My Red Faction Non Review

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This week I fully intended to present a review of Red Faction Guerrilla, and after about 2 hours of playing I couldn’t bear the thought of starting it up again. Around the same time, I found my copy of Deus Ex and was very excited to play that again for the third time. This leads me to a question of why that is.

Red Faction Guerrilla, to me, is akin to a Hollywood action film. Full of explosions, bombastic violence and wholly uncomplicated. The story is terribly easy to follow and only serves as a reason to keep the movie going forward, rather than create a compelling digesis (big fancy film jargon for story world) for the viewer to get lost in.

Guerrilla has possibly the simplest story possible in a game; main character goes to Mars to work, brother gets killed by hyper-oppressive bad guys, main character gets roped into the rebellion against the hyper-oppressive bad guys, and the day is saved. You are helped by distinctly average AI, dodgy vehicle physics, and the world’s strongest sledgehammer. Also, you get to systematically destroy buildings with Volitions neat-o Geo Mod technology.

Deus Ex, by contrast, follows a different form of game design. It focuses on character development, an amazingly complex plot, and insane levels of immersion. I, and many other gamers got sucked into this world and proceeded to lap up every piece of detail Warren Spector and Ion Storm threw at us. The graphics are dreadful, the voice acting is woeful, and this is my biggest flaw with it – it ends. Deus Ex has nothing special about the way it is graphically presented, which is diametrically opposed to a game like Guerrilla.

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Guerrilla should be buckets of fun. You get given tons upon tons of explosives and various other forms of military grade weaponry to break stuff, and you get rewarded to for it. Sure, the Geo Mod stuff isn’t perfect, but it’s the best example of that level of destruction seen to date. I love destruction just as much as the next testosterone fuelled male, but Guerrilla just doesn’t do it for me.

The only logical conclusion I could come up with is the matter of a suspension of disbelief. That’s a basic principle of film and continuity editing (more big fancy film jargon, referring to how Hollywood films are put together) where you are shown a world through a series of pictures, and you can believe this world to be true. All disbelief is literally suspended, and you can accept the verisimilitude to real life of what you are being shown.

Die Hard, a classic Hollywood action film, succeeds beautifully in suspending the disbelief while appealing to the most primal parts of our brain, and I loved it. Its gaming equivalent, Guerrilla, failed miserably. Deus Ex, an ‘artsy’ game more in line with Seven than Die Hard, suspended my disbelief perfectly. I declared it the best game ever made. Ocarina of Time be damned.

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The only logical answer I can come up with is the matter of immersion. For the sake of consistency, I’ll keep up the film comparison. Games are fundamentally different to films in quite a few ways. Games are interactive, longer, arguably more complex, and aren’t constructed by a series of pictures. Films only need to suspend disbelief for a few hours at the most, while a game needs to do it from 6 to 100 hours. I think games need either an engaging story or intricate digesis for it to succeed. GTA4 had a really simple and straightforward story but an astonishingly intricate world for the player to get lost in. Deus Ex was linear and very set in where the player is directed, but likewise had the astonishingly intricate story. Guerrilla has neither and I can’t be bothered to try finding something to like when I can’t get involved in it. Apparently there is a weapon that lets you melt buildings – melt them -  that should surely seal the deal but it doesn’t, which saddens me immensely.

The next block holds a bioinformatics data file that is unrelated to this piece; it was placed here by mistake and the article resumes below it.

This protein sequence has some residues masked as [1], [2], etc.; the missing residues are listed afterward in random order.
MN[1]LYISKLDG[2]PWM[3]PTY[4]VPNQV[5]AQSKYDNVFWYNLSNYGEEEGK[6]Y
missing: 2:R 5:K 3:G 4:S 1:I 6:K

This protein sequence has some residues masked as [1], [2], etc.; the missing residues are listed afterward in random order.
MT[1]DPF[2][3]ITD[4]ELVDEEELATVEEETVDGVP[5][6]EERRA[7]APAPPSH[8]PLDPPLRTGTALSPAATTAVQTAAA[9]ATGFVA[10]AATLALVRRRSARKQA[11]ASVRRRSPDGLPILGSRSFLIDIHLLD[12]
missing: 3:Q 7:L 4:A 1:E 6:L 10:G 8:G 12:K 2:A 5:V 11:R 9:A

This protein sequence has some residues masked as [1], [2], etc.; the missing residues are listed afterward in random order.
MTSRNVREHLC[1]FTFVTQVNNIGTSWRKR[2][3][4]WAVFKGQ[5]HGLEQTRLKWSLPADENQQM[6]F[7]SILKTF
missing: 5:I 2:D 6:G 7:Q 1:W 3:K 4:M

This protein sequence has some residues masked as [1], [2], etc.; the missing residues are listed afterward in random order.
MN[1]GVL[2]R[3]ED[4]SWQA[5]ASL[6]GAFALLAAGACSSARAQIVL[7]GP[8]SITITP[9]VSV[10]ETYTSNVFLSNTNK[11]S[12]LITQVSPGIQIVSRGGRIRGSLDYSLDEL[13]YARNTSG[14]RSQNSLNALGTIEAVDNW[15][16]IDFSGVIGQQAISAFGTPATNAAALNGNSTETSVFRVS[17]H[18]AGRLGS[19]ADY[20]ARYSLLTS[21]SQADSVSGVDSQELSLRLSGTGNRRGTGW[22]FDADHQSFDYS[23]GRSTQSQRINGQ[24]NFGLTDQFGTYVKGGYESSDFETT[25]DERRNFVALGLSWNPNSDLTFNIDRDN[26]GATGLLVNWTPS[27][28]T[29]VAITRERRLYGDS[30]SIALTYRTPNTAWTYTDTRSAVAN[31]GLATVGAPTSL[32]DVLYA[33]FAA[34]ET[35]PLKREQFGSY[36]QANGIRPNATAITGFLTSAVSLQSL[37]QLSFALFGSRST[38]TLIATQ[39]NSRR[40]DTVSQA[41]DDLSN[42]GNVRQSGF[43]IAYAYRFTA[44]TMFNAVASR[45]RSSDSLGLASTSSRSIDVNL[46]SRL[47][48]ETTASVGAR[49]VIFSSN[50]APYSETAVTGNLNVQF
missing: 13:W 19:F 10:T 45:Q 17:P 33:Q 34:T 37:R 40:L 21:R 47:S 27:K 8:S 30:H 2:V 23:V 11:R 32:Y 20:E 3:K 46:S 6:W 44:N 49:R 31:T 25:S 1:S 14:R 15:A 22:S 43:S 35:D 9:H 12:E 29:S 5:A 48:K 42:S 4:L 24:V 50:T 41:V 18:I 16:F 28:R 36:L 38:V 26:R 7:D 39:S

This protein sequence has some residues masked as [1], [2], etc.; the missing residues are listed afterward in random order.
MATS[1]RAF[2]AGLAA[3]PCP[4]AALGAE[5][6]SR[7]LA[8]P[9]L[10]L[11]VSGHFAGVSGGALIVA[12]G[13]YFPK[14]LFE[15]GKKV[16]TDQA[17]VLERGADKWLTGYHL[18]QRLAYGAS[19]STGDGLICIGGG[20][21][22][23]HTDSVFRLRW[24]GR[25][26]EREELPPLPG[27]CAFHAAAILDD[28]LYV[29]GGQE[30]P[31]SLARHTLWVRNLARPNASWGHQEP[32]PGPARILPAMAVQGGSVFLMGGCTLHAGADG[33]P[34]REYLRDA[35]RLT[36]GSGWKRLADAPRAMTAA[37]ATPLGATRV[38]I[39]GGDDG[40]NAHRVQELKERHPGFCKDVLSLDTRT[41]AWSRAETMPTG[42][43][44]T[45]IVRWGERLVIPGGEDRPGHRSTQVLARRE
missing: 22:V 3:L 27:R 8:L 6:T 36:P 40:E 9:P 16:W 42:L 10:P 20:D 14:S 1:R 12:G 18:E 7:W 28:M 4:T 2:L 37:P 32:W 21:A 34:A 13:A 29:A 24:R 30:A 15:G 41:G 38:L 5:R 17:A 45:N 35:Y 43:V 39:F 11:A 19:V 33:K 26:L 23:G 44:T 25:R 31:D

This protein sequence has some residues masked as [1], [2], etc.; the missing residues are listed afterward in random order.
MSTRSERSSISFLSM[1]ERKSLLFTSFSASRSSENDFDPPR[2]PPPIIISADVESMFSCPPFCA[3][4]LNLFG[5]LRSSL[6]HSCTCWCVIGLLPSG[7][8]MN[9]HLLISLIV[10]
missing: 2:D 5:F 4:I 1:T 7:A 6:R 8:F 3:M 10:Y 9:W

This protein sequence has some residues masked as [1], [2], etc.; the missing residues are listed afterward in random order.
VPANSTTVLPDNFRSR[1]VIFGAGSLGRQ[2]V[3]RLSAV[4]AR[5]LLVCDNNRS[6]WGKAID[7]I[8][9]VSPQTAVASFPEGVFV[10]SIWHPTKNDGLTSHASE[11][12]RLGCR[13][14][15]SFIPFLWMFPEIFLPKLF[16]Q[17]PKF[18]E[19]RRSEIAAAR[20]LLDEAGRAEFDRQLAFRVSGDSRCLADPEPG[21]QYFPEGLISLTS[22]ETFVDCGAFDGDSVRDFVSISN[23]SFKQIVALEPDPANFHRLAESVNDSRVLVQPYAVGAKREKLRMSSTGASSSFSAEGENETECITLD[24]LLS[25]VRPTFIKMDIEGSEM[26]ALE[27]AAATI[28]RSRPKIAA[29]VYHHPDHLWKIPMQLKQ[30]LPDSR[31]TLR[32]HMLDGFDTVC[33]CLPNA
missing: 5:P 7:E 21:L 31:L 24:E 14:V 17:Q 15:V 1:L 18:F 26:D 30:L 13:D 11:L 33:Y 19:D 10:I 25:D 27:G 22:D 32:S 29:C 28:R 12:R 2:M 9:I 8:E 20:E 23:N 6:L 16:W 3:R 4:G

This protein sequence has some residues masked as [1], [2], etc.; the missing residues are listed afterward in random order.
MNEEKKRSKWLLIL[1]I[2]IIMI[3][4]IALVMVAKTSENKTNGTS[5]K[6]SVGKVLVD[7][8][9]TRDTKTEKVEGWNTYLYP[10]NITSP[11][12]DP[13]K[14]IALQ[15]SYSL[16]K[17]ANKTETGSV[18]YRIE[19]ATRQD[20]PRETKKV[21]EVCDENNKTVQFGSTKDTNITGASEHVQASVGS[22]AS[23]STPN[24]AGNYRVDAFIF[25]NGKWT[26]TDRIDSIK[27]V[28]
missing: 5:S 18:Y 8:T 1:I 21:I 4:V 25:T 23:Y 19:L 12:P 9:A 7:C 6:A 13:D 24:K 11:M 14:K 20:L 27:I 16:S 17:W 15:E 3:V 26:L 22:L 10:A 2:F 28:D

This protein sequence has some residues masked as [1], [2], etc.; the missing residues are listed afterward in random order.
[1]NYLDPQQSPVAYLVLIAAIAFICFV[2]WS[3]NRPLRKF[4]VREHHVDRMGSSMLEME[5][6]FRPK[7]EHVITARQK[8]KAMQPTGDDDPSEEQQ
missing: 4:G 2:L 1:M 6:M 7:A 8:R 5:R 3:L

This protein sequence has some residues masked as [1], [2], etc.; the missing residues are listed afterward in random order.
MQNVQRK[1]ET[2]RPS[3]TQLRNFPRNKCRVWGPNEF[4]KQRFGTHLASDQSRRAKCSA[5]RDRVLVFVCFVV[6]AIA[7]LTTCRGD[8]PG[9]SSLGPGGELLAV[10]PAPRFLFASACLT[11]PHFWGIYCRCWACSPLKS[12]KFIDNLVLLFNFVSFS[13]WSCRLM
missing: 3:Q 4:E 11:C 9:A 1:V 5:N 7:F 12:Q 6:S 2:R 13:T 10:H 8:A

I believe a fundamental part of game design is either an excellent story or excellent digesis, as those two things make the game infinitely better and more appealing to me. The problem is games like Modern Warfare, which has neither, but I loved every bit of it. My question to you: What part of a game appeals to you, and is a base requirement for you to enjoy it?

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My Red Faction Guerrilla review: The characters are disinteresting, a useless story that does nothing other than move the game forward, and I pretty average physics engine that only shines when buildings are destroyed. However, the explosions are wonderfully explody and it’s a rather pretty game that is absolutely brutal on your computer. If you like ‘dumb’ action games, 8/10, if you don’t, 5/10.

Shortest/most off topic Lazygamer review ever. [Ed’s Note : I believe that distinction belongs to the GI Joe Review ;)] [As an aside, I know comparing art forms is a fool’s errand, but I feel the fundamental principles of immersion apply to both. Feel free to argue otherwise.]

Last Updated: November 3, 2009

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